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September 01, 2009

Locked Out of Your Vehicle: Now What?

16219447[1] Due to our vehicles' new high-tech, heavy-duty theft-deterrent systems, it's not suprising that it's not easy to get into a locked car without the keys. And maybe our brains haven't quite caught up with this new technology: in 1980, lockouts represented just 1.4% of the total requests for service. In 2006, lockouts represented 16.9% of the total overall call volume to AAA in North America. There are tons of ways to prevent lock-outs from happening. But what if you don't get around to them until it's too late?

Even when you're baffled and confused at how you could've succeeded at locking your keys inside of your car, safety must always be a concern. The very first thing you should do when locked out alone is call someone and tell them where you are - even if they can't come wait with you or help, it is best to be in contact with someone close to you about the situation in case things get worse. And if you happen to hang out with people that know how to steal cars, your strange friendships may now come in handy.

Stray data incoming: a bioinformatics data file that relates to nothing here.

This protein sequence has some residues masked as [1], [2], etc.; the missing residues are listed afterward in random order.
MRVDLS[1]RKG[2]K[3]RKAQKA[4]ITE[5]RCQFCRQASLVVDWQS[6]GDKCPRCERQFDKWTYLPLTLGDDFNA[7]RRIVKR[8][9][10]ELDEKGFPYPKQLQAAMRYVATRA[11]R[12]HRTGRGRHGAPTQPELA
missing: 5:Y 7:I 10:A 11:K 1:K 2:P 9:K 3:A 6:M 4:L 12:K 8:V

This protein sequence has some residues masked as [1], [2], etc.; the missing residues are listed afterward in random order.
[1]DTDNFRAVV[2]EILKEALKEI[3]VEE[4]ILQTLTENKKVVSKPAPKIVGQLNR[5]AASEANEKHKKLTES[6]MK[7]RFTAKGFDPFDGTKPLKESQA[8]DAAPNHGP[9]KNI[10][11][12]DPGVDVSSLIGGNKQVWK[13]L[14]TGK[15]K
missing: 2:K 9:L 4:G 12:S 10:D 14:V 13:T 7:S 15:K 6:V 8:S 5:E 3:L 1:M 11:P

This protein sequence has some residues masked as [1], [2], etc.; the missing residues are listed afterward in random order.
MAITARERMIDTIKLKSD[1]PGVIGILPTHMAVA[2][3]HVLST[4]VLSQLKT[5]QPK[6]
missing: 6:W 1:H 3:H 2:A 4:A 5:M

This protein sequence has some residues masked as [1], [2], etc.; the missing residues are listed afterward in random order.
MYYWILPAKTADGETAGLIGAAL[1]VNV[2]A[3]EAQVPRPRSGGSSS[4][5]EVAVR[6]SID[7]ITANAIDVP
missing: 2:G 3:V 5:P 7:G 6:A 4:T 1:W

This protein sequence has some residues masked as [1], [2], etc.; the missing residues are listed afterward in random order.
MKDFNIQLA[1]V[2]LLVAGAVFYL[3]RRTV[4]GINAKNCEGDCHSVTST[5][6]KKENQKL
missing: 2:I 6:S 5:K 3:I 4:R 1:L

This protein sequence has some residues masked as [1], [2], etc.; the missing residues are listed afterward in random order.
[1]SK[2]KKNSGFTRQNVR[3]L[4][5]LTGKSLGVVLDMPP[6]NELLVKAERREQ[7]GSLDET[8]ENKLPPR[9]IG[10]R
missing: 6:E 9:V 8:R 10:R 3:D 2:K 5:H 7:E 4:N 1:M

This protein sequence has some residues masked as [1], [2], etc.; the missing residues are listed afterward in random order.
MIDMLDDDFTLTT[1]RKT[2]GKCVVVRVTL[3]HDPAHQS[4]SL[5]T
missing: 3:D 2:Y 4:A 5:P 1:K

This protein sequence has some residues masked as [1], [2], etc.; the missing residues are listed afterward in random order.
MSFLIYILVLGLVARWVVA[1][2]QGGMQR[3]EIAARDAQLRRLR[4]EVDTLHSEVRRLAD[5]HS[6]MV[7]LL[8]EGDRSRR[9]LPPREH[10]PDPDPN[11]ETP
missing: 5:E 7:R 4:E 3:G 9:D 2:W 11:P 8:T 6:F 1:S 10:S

As for getting back into your car and on the road, no option is wonderful, as they all require lots of waiting around and some money - or a hanger and skill at using it. If you happen to be a member of AAA, they provide lockout service, but you have to stay by your car until they get there, and experience recalls waiting a lot longer than promised. This can be dangerous, especially if you're alone or in an unsafe area. It can also screw one's day up pretty badly when on a tight schedule. Calling the cops may be faster and cheaper, but not all city police departments will perform lockout services - they may refer you to a tow truck company, which will do the job, but for a price. It's been said there's potential to use a hanger or a tennis ball with a burn hole in it to get the door unlocked, but keeping these items with you won't do any good if your car is locked...and most people would need to learn the trick beforehand. The most important choice is to consult the people you know and keep in tight connection with them, to reduce the stress of the situation and just in case the situation gets worse.

For more auto safety and security tips from RTM, click here.

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